Barrington educator Herbert Price left legacy of innovation

By Eileen O. Daday
Daily Herald correspondent
Updated 11/3/2015 3:38 PM
  • Herbert Price, Jr.

    Herbert Price, Jr.

A longtime educator who presided over four different schools as principal during his career with Barrington Area Unit District 220 has died.

Herbert Price, Jr. led Hough Street, Roslyn Road and Woodland elementary schools, as well as Barrington Middle School, during his 25 years as principal and nearly 40 years in the district.

While colleagues describe him as a popular administrator, they pointed to his innovation and dedication to sharing best practices in curriculum and professional development as his legacy.

Price passed away Oct. 29. The former Barrington resident, most recently of Huntley, was 86.

He began his career in education in 1954 as a physical education teacher and coach at the old Hough Street School in Barrington, where his wife, Jean, taught English.

Among his many students who went on to establish careers in District 220 were Sylvia Chidley, Bob Siegworth and Don Thompson, who had Price as a gym teacher and then worked alongside him as his assistant principal at Barrington Middle School.

"Herb was beloved by students, parents and the community for many years," Thompson said. "He left a fine legacy in the district."

When Price made his transition into administration in 1969, he held the rare distinction of serving as principal of two schools -- Hough Street and Roslyn Road -- for the 1969-1970 school year. He then headed to Barrington Middle School to serve as principal from 1970 to 1982.

In 1982, Price returned to Roslyn Road, where he led important initiatives in curriculum advancement in math and reading.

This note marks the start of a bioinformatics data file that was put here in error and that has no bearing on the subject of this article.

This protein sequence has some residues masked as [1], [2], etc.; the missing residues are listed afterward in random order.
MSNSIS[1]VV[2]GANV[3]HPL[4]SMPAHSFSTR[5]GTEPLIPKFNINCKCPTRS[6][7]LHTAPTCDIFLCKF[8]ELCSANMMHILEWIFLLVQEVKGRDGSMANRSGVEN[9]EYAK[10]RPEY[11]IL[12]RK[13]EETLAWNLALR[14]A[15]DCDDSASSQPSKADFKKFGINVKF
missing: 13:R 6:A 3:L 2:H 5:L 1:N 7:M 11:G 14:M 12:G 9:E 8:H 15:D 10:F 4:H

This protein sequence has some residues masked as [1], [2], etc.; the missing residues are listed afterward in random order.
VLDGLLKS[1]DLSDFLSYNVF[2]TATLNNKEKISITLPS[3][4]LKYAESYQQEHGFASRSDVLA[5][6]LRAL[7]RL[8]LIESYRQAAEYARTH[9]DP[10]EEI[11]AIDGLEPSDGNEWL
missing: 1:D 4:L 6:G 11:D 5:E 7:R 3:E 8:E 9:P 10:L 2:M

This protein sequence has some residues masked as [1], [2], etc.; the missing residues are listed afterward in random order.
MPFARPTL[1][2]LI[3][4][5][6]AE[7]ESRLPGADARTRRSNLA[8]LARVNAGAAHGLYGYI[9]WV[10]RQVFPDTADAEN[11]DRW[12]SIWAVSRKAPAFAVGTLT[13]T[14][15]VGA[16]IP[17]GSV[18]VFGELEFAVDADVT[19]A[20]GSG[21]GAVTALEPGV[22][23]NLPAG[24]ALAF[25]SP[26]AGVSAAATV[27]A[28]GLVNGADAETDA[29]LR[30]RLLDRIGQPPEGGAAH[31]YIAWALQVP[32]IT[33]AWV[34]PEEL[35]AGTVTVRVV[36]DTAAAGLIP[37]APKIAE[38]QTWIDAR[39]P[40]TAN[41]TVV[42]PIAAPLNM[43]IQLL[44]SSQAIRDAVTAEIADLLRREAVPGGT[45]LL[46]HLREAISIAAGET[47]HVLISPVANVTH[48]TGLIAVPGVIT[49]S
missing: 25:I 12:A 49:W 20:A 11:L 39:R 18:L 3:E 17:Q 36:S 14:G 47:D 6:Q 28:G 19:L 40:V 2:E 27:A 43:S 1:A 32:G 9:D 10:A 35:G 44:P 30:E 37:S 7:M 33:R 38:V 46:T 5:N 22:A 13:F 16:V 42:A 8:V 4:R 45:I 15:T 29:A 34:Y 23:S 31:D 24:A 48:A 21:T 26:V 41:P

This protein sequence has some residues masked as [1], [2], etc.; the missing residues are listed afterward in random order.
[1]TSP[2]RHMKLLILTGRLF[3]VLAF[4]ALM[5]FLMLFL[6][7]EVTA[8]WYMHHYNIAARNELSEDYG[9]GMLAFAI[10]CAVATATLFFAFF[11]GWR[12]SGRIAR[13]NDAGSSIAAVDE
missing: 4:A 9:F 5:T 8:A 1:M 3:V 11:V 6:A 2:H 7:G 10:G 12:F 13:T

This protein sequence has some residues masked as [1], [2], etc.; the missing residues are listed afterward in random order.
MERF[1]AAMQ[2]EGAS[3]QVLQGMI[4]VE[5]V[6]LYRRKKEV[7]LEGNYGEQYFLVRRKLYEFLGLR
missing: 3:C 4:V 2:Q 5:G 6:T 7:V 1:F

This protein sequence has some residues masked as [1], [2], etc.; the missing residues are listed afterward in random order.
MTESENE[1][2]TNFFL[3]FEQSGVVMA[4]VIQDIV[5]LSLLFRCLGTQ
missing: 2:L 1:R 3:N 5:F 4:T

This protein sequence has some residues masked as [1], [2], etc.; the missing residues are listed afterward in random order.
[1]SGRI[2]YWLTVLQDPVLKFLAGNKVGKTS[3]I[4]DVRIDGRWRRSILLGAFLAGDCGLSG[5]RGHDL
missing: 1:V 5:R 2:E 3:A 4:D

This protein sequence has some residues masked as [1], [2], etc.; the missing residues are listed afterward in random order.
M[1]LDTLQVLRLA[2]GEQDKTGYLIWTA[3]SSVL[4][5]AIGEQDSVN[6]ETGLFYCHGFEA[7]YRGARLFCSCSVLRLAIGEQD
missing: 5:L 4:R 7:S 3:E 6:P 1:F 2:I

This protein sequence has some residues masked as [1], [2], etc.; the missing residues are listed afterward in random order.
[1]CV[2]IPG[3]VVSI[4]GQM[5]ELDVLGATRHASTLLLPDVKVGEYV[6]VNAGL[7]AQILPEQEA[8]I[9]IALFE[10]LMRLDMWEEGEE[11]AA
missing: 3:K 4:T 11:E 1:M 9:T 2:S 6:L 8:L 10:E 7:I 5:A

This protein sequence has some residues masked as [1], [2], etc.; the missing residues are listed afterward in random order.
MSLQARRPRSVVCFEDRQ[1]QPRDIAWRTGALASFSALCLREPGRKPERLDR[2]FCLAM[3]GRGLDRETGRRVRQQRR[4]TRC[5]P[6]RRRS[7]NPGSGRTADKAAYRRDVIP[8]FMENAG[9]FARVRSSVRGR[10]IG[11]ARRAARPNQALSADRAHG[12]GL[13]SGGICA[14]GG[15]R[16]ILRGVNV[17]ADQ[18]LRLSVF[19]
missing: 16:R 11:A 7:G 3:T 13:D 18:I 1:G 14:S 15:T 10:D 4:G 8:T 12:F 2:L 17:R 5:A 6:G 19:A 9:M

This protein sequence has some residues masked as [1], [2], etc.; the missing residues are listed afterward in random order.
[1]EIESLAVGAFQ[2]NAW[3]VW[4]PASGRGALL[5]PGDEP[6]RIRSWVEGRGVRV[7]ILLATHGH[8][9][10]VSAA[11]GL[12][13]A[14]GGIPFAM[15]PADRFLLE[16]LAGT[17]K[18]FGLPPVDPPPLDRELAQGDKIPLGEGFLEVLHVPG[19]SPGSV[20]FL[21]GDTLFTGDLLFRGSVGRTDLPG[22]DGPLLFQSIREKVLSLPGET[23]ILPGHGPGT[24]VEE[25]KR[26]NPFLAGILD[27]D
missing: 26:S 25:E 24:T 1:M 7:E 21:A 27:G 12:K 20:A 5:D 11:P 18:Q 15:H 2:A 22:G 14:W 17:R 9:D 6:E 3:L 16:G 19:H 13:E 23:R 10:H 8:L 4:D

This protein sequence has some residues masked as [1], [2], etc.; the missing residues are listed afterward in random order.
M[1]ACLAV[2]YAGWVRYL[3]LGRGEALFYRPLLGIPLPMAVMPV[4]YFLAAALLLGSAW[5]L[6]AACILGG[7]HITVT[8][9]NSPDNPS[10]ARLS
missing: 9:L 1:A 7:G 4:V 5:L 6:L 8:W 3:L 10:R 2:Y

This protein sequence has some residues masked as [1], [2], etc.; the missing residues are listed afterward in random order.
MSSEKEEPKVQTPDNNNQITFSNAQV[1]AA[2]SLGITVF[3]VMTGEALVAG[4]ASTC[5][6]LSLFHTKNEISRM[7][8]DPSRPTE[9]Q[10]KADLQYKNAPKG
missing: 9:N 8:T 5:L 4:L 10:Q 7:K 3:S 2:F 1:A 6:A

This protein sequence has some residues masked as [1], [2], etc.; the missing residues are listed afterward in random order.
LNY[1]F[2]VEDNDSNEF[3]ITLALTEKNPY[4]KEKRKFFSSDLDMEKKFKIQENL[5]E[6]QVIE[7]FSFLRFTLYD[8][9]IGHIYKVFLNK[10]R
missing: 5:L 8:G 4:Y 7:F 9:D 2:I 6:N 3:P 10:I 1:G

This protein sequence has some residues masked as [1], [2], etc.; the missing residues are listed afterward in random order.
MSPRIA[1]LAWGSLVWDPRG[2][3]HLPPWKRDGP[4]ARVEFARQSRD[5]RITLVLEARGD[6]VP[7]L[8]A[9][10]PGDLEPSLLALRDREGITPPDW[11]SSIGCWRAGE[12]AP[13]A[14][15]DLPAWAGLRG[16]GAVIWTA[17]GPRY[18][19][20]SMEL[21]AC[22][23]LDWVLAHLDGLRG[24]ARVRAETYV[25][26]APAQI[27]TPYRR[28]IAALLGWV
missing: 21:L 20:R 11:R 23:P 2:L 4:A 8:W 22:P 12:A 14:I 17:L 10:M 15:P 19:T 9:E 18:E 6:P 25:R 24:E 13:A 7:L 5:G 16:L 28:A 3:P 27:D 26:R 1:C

It was after attending an educational conference that Price volunteered Roslyn Road as one of the pilot programs of Everyday Mathematics. The project was developed by University of Chicago educators and aimed to provide children with a strong foundation in mathematics in their early years, which would result in a higher conceptual understanding later.

"We were a test run for other schools," said Judy Yount, now a first-grade teacher at Barbara Rose School in Barrington. "We sent our feedback back to the developers, and some of us went on to be consultants for other teachers. It was pretty groundbreaking."

Price later led a delegation to an educational conference in New Zealand. One of the advancements he championed when he returned was Reading Recovery, an early intervention method developed by a New Zealand educator to help boost literacy for struggling first graders.

Yount, however, remembers a softer legacy Price established after his New Zealand trip: tea and scones in the faculty lounge every day after school.

"He told us he wanted us to relax," Yount recalls. "It still brings a smile to my face."

The last school Price led was Woodland School in Carpentersville, which the district created after resurrecting the former Hickory Hill Middle School building. It marked the first time the district had an early childhood program, and later added kindergarten through sixth grades, all in the same building.

"There wasn't another building like that in the district, and they needed a special person to lead the new school. Herb was the right man for the job," Yount said.

Price led Woodland from 1987 to 1993, before he retired.

Price was preceded in death by his wife, Jean, in 2009. He is survived by his children Sara (Rick) Tustin, and Charles (fiancé Gayle) Price, and three grandchildren.

Visitation will begin at 9 a.m. Wednesday until an 11:30 a.m. funeral service at Davenport Family Funeral Home, 149 W. Main St. in Barrington.

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